Salaries inadequate for the scope of FM, 68% say
Do you worry about a breaking point being reached by frontline hospital facilities leadership and tradespeople? A point at which they say no more, I’m done with facilities?
Even in normal times, the facility’s role is one that can wake you out of your sleep. Keep you up till the sun rises.
And directors I regularly speak with say the issue is becoming worse: They wake up and stay up. Their mind races with what they need to do. Or what they have not done. Or the money they don’t have to remedy facility issues. Their sleep is gone. They say they see no relief on the horizon.
Our latest High Reliability podcast, FM roundtable, Halloween special: What keeps you up at night?, features a roundtable of experienced facility leaders. One of the topics we discussed was burnout and salaries. Highlighting our guest comments:
I think burnout is something when you look at healthcare professionals in general; healthcare facilities teams are probably not alone in that feeling. Is this a breaking point? How much can I handle?
I suspect it’s one of the reasons why we see so many healthcare enterprises joining forces or becoming part of a system. There are many reasons (to expand), one of which is that it allows smaller facilities or smaller systems to leverage the resources and expertise of the broader group. If it’s a small hospital they may not have the FTE allotment or the specialists. As part of the broader group, you see justification (or access) to more FTEs or an HVAC specialist, just as an example.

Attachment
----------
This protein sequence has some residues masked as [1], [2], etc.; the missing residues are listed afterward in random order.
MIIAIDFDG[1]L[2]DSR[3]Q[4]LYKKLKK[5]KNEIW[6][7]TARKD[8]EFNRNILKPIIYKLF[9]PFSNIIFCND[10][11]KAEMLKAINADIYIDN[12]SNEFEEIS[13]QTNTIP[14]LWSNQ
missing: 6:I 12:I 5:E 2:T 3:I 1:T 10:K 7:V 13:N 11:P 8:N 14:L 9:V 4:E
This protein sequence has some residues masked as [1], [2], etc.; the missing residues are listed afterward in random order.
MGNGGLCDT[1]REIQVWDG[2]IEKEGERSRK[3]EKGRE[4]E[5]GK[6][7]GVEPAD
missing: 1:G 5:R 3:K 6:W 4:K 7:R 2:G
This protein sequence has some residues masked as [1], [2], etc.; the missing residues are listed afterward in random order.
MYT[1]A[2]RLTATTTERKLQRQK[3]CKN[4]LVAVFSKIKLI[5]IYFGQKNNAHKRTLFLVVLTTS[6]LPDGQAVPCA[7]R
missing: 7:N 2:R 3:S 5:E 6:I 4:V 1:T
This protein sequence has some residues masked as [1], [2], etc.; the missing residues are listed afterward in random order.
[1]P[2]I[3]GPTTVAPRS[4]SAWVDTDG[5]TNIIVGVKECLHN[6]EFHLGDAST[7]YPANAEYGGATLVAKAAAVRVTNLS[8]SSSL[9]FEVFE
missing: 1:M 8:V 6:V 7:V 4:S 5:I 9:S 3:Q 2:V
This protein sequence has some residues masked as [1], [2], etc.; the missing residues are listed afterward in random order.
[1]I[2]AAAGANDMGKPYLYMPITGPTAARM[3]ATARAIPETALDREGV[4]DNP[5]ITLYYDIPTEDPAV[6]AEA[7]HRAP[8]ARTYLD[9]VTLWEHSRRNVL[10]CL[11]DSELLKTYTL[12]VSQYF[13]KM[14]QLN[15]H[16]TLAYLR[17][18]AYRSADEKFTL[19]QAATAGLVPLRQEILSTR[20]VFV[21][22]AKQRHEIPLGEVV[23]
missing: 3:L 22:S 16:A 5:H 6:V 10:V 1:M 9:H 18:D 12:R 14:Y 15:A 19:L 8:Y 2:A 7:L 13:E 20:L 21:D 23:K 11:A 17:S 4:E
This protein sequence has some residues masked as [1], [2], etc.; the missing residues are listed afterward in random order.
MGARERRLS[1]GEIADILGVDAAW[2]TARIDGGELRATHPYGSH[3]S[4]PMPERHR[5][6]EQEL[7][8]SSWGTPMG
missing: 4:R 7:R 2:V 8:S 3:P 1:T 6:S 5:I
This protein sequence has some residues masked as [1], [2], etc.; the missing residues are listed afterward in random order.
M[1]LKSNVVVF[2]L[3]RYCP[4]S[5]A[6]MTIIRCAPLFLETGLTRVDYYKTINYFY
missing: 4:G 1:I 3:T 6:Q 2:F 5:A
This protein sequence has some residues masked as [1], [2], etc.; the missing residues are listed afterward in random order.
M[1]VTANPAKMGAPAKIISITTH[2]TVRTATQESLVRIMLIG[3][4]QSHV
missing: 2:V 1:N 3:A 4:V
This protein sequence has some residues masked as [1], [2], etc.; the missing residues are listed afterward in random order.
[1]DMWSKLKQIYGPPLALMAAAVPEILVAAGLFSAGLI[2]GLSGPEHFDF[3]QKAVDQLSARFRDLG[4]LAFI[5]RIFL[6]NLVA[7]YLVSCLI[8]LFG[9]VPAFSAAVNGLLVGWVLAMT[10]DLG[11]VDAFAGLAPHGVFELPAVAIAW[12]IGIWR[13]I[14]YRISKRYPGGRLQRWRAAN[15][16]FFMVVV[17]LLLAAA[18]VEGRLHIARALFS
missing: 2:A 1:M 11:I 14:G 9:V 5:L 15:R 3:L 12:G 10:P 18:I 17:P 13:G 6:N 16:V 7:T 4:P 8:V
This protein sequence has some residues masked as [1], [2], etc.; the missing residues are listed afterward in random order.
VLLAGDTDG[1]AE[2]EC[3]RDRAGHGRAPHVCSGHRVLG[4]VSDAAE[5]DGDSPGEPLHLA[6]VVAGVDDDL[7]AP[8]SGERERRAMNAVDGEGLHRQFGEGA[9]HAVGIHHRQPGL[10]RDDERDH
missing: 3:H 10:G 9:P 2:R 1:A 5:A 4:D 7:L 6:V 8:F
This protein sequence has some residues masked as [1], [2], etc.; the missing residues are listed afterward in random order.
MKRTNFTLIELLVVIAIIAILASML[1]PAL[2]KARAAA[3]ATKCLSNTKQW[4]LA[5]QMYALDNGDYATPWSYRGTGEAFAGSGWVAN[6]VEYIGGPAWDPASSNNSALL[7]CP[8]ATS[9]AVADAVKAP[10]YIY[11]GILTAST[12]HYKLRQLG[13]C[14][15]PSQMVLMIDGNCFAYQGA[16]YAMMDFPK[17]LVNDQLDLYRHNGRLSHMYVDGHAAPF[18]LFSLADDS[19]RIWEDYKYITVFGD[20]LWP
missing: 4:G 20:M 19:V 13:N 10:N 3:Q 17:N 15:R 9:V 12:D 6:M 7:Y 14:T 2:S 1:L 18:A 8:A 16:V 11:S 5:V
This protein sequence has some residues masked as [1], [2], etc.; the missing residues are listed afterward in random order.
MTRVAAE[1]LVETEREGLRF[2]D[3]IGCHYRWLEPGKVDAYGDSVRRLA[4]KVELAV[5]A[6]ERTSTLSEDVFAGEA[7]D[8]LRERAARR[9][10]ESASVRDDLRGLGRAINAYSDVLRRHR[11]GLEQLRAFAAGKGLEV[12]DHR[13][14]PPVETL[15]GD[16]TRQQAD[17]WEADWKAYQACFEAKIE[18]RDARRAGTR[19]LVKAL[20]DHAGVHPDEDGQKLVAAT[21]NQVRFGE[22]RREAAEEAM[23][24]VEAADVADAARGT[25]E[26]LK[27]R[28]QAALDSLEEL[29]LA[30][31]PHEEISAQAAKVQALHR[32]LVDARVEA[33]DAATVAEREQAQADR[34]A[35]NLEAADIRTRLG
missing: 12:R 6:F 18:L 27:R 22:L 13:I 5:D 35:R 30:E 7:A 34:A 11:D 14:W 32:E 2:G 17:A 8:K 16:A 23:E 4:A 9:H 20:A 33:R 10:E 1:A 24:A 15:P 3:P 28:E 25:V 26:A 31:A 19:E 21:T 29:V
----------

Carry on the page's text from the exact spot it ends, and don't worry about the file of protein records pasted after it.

I also think we are redefining normal chaos. That’s how I would always describe it, normal. There’s chaos, and then there’s normal chaos. I definitely empathize with the burnout sentiment. You know, “I literally have a fire, and now I need to go do this other thing as well.”
I like that sentiment, and I think it’s incredibly accurate.
To be a manager, you have to have a level of, or you grow into, caring. You want to improve things around you. But variables exist. You know, it’s a catch-22 of what got you? You try to spin so many plates, but those plates, they start to wobble. That’s what keeps you up at night, and I think that’s what gets you.
That’s where the challenge and the burnout come from, and that’s difficult because these problems are always going to exist. There will always be new ones. It’s finding ways to manage it with your team, with your peers, through your professional engineering groups, and with your mentors.
Well, I’m coming at it from a little bit different angle. From my perspective, I think the brain drain (experienced people leaving FM) is a little bit, burnout is a little bit, but then a lot of bit is the compensation.
I’m not just talking (about salaries) at the director level or the vice president level. I’m talking about all of us, hourly folks too. I can tell you in the 4 years that I have been here, the majority of people that I’ve lost have been from compensation. It really truly falls down to the dollar. We make it a great place to work, and that has value. But at the end of the day, people ask, is what I’m making equal to the value I provide?
Survey says Vance is correct
Earlier this Fall, Gosselin/Martin Associates conducted a market survey. One of the questions asked was, what are the most significant issues facing health care facilities management today?
There were multiple answers to choose from. The most selected answer at 86% was staff shortages in the trades. The second most popular? 68% said salaries are not adequate for the scope of the role.
So staff shortages and salaries appear to be linked.
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